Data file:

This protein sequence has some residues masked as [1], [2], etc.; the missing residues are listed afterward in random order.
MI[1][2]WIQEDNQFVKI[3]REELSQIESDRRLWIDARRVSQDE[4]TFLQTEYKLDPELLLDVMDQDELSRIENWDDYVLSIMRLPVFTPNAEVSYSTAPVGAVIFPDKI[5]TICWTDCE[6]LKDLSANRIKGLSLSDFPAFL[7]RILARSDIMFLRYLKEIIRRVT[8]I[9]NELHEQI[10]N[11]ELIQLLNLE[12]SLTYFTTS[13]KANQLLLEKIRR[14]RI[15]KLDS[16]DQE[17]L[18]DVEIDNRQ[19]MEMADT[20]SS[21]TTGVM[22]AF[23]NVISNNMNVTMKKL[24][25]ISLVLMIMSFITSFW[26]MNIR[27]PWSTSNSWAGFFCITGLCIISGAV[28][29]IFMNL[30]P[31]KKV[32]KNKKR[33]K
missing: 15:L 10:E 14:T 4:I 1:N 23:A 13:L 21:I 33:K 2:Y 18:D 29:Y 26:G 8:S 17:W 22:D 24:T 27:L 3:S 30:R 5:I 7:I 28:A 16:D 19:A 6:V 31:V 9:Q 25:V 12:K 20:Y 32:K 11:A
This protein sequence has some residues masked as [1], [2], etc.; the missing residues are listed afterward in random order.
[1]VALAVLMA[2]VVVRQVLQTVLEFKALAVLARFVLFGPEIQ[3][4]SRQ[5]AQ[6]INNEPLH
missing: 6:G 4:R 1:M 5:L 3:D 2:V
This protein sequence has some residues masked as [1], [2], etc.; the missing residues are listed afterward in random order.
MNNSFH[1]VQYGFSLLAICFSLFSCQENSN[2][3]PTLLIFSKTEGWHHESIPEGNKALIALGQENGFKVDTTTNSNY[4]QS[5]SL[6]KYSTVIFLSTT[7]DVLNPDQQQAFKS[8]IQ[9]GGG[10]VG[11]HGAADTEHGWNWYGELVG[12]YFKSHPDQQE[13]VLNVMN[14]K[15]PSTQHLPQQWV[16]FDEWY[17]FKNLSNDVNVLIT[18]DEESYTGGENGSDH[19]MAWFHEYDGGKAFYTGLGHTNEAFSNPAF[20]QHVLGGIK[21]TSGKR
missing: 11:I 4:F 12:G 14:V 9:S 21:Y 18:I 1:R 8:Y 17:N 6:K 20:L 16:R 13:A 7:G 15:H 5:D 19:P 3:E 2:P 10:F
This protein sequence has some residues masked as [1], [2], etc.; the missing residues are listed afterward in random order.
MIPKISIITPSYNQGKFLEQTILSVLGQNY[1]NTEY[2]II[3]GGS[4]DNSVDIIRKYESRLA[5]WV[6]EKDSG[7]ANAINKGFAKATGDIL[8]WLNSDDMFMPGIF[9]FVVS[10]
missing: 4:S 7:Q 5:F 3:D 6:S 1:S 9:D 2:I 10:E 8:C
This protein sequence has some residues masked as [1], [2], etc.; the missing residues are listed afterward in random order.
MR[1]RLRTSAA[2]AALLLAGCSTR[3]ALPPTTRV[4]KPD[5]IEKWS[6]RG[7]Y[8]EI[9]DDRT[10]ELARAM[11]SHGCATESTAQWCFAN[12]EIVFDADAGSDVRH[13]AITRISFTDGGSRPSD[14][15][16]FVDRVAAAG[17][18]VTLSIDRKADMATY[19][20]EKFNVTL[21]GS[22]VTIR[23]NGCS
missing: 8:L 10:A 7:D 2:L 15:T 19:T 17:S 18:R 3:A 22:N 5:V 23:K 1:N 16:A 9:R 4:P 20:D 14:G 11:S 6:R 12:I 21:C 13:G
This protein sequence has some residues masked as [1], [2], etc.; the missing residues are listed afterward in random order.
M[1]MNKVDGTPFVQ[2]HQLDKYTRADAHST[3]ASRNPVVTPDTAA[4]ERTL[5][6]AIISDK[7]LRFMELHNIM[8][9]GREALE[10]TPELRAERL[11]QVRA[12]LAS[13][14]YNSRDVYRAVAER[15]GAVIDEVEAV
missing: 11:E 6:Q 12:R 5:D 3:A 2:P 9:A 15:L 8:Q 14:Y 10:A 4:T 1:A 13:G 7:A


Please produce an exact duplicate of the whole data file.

This protein sequence has some residues masked as [1], [2], etc.; the missing residues are listed afterward in random order.
MI[1][2]WIQEDNQFVKI[3]REELSQIESDRRLWIDARRVSQDE[4]TFLQTEYKLDPELLLDVMDQDELSRIENWDDYVLSIMRLPVFTPNAEVSYSTAPVGAVIFPDKI[5]TICWTDCE[6]LKDLSANRIKGLSLSDFPAFL[7]RILARSDIMFLRYLKEIIRRVT[8]I[9]NELHEQI[10]N[11]ELIQLLNLE[12]SLTYFTTS[13]KANQLLLEKIRR[14]RI[15]KLDS[16]DQE[17]L[18]DVEIDNRQ[19]MEMADT[20]SS[21]TTGVM[22]AF[23]NVISNNMNVTMKKL[24][25]ISLVLMIMSFITSFW[26]MNIR[27]PWSTSNSWAGFFCITGLCIISGAV[28][29]IFMNL[30]P[31]KKV[32]KNKKR[33]K
missing: 15:L 10:E 14:T 4:I 1:N 23:A 13:L 21:I 33:K 2:Y 18:D 29:Y 26:G 8:S 17:W 22:D 24:T 27:L 3:S 30:R 5:I 7:I 28:A 16:D 19:A 6:V 31:V 9:Q 25:V 12:K 20:Y 32:K 11:A
This protein sequence has some residues masked as [1], [2], etc.; the missing residues are listed afterward in random order.
[1]VALAVLMA[2]VVVRQVLQTVLEFKALAVLARFVLFGPEIQ[3][4]SRQ[5]AQ[6]INNEPLH
missing: 6:G 4:R 1:M 5:L 3:D 2:V
This protein sequence has some residues masked as [1], [2], etc.; the missing residues are listed afterward in random order.
MNNSFH[1]VQYGFSLLAICFSLFSCQENSN[2][3]PTLLIFSKTEGWHHESIPEGNKALIALGQENGFKVDTTTNSNY[4]QS[5]SL[6]KYSTVIFLSTT[7]DVLNPDQQQAFKS[8]IQ[9]GGG[10]VG[11]HGAADTEHGWNWYGELVG[12]YFKSHPDQQE[13]VLNVMN[14]K[15]PSTQHLPQQWV[16]FDEWY[17]FKNLSNDVNVLIT[18]DEESYTGGENGSDH[19]MAWFHEYDGGKAFYTGLGHTNEAFSNPAF[20]QHVLGGIK[21]TSGKR
missing: 11:I 4:F 12:G 14:V 9:S 21:Y 18:I 1:R 8:Y 17:N 6:K 20:L 16:R 13:A 7:G 15:H 5:D 19:P 3:E 2:P 10:F
This protein sequence has some residues masked as [1], [2], etc.; the missing residues are listed afterward in random order.
MIPKISIITPSYNQGKFLEQTILSVLGQNY[1]NTEY[2]II[3]GGS[4]DNSVDIIRKYESRLA[5]WV[6]EKDSG[7]ANAINKGFAKATGDIL[8]WLNSDDMFMPGIF[9]FVVS[10]
missing: 4:S 7:Q 5:F 3:D 6:S 1:S 9:D 2:I 10:E 8:C
This protein sequence has some residues masked as [1], [2], etc.; the missing residues are listed afterward in random order.
MR[1]RLRTSAA[2]AALLLAGCSTR[3]ALPPTTRV[4]KPD[5]IEKWS[6]RG[7]Y[8]EI[9]DDRT[10]ELARAM[11]SHGCATESTAQWCFAN[12]EIVFDADAGSDVRH[13]AITRISFTDGGSRPSD[14][15][16]FVDRVAAAG[17][18]VTLSIDRKADMATY[19][20]EKFNVTL[21]GS[22]VTIR[23]NGCS
missing: 8:L 10:A 7:D 2:L 15:T 19:T 17:S 18:R 3:A 22:N 5:V 23:K 1:N 16:A 9:R 4:P 20:D 14:G 11:S 6:R 12:I 21:C 13:G
This protein sequence has some residues masked as [1], [2], etc.; the missing residues are listed afterward in random order.
M[1]MNKVDGTPFVQ[2]HQLDKYTRADAHST[3]ASRNPVVTPDTAA[4]ERTL[5][6]AIISDK[7]LRFMELHNIM[8][9]GREALE[10]TPELRAERL[11]QVRA[12]LAS[13][14]YNSRDVYRAVAER[15]GAVIDEVEAV
missing: 11:E 6:Q 12:R 5:D 3:A 2:P 9:A 15:L 8:Q 14:Y 10:A 4:T 1:A 13:G 7:A